4,443 applications from 137 countries, including first-time applicants from French Guiana and Saint Lucia, were received for the 11th edition of the Berlinale Talent Campus under the motto ‘Some Like It Hot – Filmmakers as Entertainers’. 300 of these international filmmakers will be selected and invited to the Campus, held in Berlin at Hebbel am Ufer from February 9 to 14, 2013. In addition, on Wednesday, February 13, 2013, selected Talent Campus filmmakers have the opportunity to present their ideas Read More »
Scarlett Johansson plays Janet Leigh, Hitchcock's Psycho star, in a bio pic about the master of suspense and his relationship with his wife Alma Reville during the making of Psycho. In this clip from Hitchcock. Hitchcock portrayed by a plumped up Anthony Hopkins hits on Mrs. Leigh in front of Mrs. Hitchock (Helen Mirren).
Scarlet Johansson's turn as the classic Hollywood beauty was a departure for the 28-year-old actress. Known for playing over-sexed and/or tough female roles, The Avengers actress plays it demure and morally uncorrupted as Janet Leigh who was married at the time to Some Like It Hot actor Tony Curtis (with whom she had Jamie Lee Curtis). In this clip, Scarlet as Janet Leigh meets her director for the first time over dinner with his wife in-tow. Hitchcock can't help but be attracted to the blonde bombshell, and makes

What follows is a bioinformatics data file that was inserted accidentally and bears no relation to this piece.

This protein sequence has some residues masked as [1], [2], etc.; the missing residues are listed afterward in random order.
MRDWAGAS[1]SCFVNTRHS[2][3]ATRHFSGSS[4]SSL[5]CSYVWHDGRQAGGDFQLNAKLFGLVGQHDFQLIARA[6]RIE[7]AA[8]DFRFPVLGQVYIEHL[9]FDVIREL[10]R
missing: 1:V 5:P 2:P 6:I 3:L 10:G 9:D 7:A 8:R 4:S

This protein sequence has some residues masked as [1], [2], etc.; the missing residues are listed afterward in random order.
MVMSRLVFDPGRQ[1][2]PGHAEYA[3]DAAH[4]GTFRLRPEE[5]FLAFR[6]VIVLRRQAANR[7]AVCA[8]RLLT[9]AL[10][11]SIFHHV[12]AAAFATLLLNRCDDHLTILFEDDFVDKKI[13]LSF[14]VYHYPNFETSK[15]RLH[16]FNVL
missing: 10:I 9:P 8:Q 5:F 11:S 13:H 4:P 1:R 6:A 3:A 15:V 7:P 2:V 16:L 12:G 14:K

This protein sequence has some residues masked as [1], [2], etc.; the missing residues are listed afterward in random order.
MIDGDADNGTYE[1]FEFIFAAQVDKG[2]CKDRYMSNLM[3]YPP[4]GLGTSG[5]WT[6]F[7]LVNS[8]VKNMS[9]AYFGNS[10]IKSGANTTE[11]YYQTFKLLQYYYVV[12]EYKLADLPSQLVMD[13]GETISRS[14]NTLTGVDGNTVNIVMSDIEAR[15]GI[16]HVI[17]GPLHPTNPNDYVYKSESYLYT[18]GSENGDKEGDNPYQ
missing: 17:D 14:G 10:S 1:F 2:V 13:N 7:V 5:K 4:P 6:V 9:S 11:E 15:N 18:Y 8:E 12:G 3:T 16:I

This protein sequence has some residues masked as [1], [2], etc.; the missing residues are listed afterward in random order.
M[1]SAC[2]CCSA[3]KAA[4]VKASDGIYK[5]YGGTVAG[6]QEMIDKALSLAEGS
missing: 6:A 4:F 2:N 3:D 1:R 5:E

Read more »
Betty Schaefer: “I'd always heard you had some talent.” Joe Gillis: “That was last year. This year I'm trying to earn a living.” Man, you gotta love the wit and bite of Billy Wilder. It's hard to pick a best film from the great Austrian-born American filmmaker who made an indelible mark on Hollywood in the '40s, '50s and '60s, making major contributions to American cinema with "Some Like It Hot," "Stalag 13," “The Apartment,” the rediscovered acidic gem "Ace In The Hole," “Double Indemnity” and “The Lost Weekend,” to name just a few (you can dive into our full-blown retrospective to get our take on all his work). But if you had to choose one picture to represent the greatness of Wilder you might be forced to acknowledge the sheer brilliance of perhaps his best known film, "Sunset Boulevard,” his last collaboration with his screenwriting »